Ecriture feminine refers to a distinctively feminine flair of writing characterized by disturbances in the text, such as gaps, hushes, jokes, new images, and so on. It is unconventional, unfathomable, and varying, and the trouble to understand it is credited to eras of a clampdown on the female voice, which now speaks in a borrowed linguistic. Supposed to originate from the mother, before the child attains the verbal language, this pre-linguistic and lifeless potentiality manifests itself in those literary texts which, eliminating all repressions, undermine and subvert all significations, the logic and the closure of the phallocentric language and opens into a blissful free play of implications.
Cixous does not provide a particular and flawless definition of feminine writing or the processes it necessitates. In fact, she states that feminine writing cannot be well-defined. In her discourse, she does not aim to be theoretical in any traditional sense as she is against a traditional and, therefore, male-centered construction of meaning. She does not completely manage to avoid theorizing and scrutiny. Despite the lack of a clear definition, it can, however, be assessed that the general notion of a need for a new mode of writing for women is reflected in Virginia Woolf’s thought. The aim is to question whether and to what extent écriture féminine, as presented by Cixous, is appropriate and adaptable for the analysis of Woolf’s feminist leanings in her works.
Virginia Woolf’s novels have stood out in literary history mainly for their modernist narrative tactics and style. In highlighting the point of view of women as well as in the theme of partaking in an imaginative process within a world. Woolf has been observed and, in a way, canonized as one of the most prolific feminist writers. It is of interest whether her fiction writing both regarding its content and style, can be seen as a form of feminist achievement as well. It is to be analysed how écriture féminine, or feminine writing as a subversive feminist project, relates to Woolf’s novel-writing as well as to her ideas about women’s writing. Woolf herself was aware of the need for women to release themselves not only in life but also in their literary output. This is reflected in her consideration of the concept of a “woman’s sentence” which shares features with and may be seen as a precursor of écriture féminine. Écriture féminine can be said to commonly aim at offering an unconventional manner of expression. Therefore, although many of the ideas and concepts related to écriture féminine originated years after Woolf’s death, it seems relevant to Woolf’s tendencies to employ alternative forms of expression in relaying human experience.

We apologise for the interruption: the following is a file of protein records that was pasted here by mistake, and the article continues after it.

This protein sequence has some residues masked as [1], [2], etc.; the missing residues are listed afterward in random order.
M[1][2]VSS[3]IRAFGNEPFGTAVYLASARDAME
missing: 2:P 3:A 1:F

Virginia Woolf detailed in some of her works how the lives of women in history were often overlooked in comparison to the lives of men. Her character, Judith, was created to show there was only a certain role a woman could play. Judith is severely chastised and beaten for her willingness to learn over getting married and eventually fades into obscurity when she commits suicide. Judith is used to be an example of the deliberate and unfortunate erasure of women’s contributions and potential.
Cixous’s text helps clarify the subversive nature of the spaces Woolf creates in her texts through unique language where women’s minds are free to wander and where women are uninhibited in experiencing their selves and bodies. At the same time, Cixous helps conceptualize the way in which, in her fiction, Woolf exposes the restrictive nature of the male-dominated rational structures of language and of society in which life is bound. The emphasis of the analysis is aspects of Woolf’s novel Mrs. Dalloway. Furthermore, the point of view of female characters is stressed. The individual subchapters address the relation of Woolf’s concept of the woman’s sentence and Cixous’s écriture féminine, the particular use of language in talking about the female body and pleasure in Mrs. Dalloway, the significance of women’s internal lives in a world of male-dominated rational thinking. Lastly, further problematic aspects of Cixous’s text are presented.